A significant lift in TAMS funding for the latest tranche of the farm investment scheme will be required to prevent a backlog of applications and serious delays to on-farm investment.
The ICMSA claimed there was a substantial increase in the level of applications for TAMS funding in the most recent tranche which closed on June 5.
This was due to the application period being extended from three to five months as a result of the disruption caused by Covid-19.
ICMSA's Denis Drennan said an appropriate expansion in funding for the June 5 tranche is required to meet the increased level of farmer demand and to prevent delays in development works at farm level.
"The point is that this tranche will need funding proportionate to the extended period and this looks like being one of the first decisions that will have to be made by Agriculture Minister, Dara Calleary," said Mr Drennan.
"We expect an application of common sense that will see more money being allocated to this tranche and, in the context of Covid, it would provide a welcome boost to economic activity in rural areas," the ICMSA representative added.
"Many farmers are ready to proceed with their investment and it is essential that an early decision is made on this matter and approvals issued before the end of July," he maintained.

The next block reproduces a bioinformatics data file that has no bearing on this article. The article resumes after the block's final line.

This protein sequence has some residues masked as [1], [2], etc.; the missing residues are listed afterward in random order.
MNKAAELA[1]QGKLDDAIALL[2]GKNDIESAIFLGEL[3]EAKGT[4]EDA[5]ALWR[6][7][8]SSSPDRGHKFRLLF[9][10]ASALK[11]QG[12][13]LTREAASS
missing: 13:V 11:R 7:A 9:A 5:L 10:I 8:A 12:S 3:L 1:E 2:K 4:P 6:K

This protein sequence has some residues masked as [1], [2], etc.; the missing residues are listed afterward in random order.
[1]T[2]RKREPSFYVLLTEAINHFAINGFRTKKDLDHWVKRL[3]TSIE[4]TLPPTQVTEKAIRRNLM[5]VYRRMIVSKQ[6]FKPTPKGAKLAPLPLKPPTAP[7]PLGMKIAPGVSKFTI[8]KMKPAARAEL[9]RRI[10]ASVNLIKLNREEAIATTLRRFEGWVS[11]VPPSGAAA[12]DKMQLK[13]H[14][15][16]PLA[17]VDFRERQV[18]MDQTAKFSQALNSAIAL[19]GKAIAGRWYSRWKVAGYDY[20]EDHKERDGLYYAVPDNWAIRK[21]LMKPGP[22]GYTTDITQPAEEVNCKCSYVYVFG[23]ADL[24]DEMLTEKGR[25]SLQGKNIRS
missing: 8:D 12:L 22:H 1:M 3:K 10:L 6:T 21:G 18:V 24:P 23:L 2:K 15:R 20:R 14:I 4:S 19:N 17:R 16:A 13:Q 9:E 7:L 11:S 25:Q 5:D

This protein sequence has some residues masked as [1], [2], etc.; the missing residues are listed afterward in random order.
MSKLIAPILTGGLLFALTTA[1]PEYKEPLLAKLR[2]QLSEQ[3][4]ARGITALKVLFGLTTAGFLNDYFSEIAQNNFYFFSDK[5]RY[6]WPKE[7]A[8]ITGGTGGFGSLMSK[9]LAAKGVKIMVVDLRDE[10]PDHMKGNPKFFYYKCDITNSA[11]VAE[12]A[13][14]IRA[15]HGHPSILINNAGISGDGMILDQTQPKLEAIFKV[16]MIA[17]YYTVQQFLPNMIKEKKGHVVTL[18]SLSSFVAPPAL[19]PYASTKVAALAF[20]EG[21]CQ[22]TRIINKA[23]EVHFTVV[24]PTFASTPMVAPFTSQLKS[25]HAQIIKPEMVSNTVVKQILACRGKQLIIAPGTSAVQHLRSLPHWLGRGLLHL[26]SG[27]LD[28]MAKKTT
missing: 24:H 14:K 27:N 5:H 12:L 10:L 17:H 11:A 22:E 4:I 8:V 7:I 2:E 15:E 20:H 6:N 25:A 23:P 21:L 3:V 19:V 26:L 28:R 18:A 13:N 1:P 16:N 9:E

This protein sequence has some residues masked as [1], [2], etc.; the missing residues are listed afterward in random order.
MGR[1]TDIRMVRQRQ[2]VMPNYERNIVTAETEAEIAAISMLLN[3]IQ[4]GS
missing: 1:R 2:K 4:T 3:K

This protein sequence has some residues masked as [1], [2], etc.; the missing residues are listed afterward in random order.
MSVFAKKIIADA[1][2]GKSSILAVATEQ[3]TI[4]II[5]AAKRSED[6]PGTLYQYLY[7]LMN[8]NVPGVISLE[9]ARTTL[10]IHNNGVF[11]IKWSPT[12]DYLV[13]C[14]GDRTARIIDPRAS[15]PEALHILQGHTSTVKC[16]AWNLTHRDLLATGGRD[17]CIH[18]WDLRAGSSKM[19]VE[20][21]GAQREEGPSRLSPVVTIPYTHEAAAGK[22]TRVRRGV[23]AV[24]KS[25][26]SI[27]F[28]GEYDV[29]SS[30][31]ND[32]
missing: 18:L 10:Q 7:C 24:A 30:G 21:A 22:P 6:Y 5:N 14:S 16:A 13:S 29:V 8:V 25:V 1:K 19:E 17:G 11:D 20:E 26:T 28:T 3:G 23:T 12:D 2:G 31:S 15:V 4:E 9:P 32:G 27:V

Over the last five years the TAMS programme has provided grant aid for on-farm investment which is valued at close to €480 million.
Total grant payments under TAMS have topped €204 million, with the Department of Agriculture confirming that more than 15,000 payment claims have been submitted.
The purchase and installation of milking machines and other dairy-related works accounted for around 40pc of the overall spend, or almost €190 million, according to figures released recently by the Department.
A further €107 million or more than 20pc of the total spend went on farm buildings, while 12pc or close to €60m was invested in slurry spreading equipment.
Investments associated primarily with the tillage sector - which included the purchase of sprayers, fertiliser spreaders and pesticide reduction - totalled €30 million. Meanwhile, €8.5 million was spent on sheep fencing.